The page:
both of my kids attended a local kindergarten (my hubby is chinese, though). but their best friends, all non-chinese speakers, also attended the local kindie. now, they are all mostly at a local primary school […] so, yes, it is perfectly possible. just don't expect your little one to understand everything immediately. it is a long process and the first few months will be the most difficult.

On the flip side, many international schools require children to be fluent in English. Maureen Anne called for help in the expat forum because her daughter cannot speak English:

My husband just accepted the offer to be expatriated to Hong Kong. Our family will also move there. We just realize how difficult it will be to find a suitable international school to our 5-year-old. All the 2014-2015 formal applications completed last Sept. More important, our daughter does not speak English. According to the agent who is assisting us to schools, all the good international schools will have English interview, they do not accept non-English speaker at all!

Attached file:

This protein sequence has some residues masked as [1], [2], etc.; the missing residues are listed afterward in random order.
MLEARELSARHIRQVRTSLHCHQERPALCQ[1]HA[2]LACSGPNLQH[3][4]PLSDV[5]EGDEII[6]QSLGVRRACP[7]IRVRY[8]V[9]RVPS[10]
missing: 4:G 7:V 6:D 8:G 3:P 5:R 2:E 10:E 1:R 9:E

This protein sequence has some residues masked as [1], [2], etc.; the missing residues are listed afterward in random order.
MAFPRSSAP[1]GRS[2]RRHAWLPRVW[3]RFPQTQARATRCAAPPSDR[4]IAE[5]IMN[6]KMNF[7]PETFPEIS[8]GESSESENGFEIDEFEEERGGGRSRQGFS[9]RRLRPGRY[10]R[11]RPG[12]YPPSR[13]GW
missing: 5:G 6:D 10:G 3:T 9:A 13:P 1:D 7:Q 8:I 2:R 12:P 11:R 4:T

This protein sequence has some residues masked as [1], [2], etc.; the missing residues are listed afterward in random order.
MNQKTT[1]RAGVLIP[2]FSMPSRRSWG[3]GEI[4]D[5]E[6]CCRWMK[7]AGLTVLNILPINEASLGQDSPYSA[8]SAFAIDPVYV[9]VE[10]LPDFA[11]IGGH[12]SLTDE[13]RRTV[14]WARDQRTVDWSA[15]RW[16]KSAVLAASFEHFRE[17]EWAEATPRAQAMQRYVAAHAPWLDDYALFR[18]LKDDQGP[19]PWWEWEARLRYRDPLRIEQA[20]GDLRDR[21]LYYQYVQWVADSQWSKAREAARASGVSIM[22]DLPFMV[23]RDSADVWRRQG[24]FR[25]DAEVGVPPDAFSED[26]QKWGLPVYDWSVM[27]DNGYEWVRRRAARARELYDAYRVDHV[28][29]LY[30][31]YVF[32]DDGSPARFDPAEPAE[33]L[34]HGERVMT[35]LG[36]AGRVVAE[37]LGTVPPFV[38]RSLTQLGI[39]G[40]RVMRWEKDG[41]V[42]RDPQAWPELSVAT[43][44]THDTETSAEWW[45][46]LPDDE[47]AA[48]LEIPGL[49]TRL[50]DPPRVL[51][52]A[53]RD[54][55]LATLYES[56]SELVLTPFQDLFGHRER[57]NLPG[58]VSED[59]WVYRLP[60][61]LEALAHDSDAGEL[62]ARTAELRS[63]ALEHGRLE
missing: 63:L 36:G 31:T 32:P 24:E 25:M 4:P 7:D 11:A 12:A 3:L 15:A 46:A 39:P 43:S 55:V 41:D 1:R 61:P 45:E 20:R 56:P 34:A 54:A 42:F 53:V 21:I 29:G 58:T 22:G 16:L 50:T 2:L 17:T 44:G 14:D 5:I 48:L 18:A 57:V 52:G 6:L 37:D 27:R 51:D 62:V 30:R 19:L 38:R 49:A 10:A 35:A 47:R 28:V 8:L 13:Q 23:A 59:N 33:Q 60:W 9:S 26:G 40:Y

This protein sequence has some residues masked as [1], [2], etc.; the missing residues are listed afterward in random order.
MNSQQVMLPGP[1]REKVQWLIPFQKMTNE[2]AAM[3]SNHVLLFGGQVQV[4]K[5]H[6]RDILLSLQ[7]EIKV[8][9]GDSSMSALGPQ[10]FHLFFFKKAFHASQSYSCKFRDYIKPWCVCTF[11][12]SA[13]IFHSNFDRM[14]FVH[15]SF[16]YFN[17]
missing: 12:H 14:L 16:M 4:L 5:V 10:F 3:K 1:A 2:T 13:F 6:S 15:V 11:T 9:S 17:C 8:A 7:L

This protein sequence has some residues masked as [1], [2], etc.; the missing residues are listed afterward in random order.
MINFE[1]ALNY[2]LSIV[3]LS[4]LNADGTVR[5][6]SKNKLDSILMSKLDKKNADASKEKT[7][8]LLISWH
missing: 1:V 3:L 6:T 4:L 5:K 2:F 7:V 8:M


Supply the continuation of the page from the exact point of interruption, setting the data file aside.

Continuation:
In an interview about relocation to Hong Kong, Kam Sun who is SEO in Hong Kong advised other expats:

Getting a school place in Hong Kong is very tricky so any new arrival needs to get applications in as soon as possible, even if the children are not of school age yet.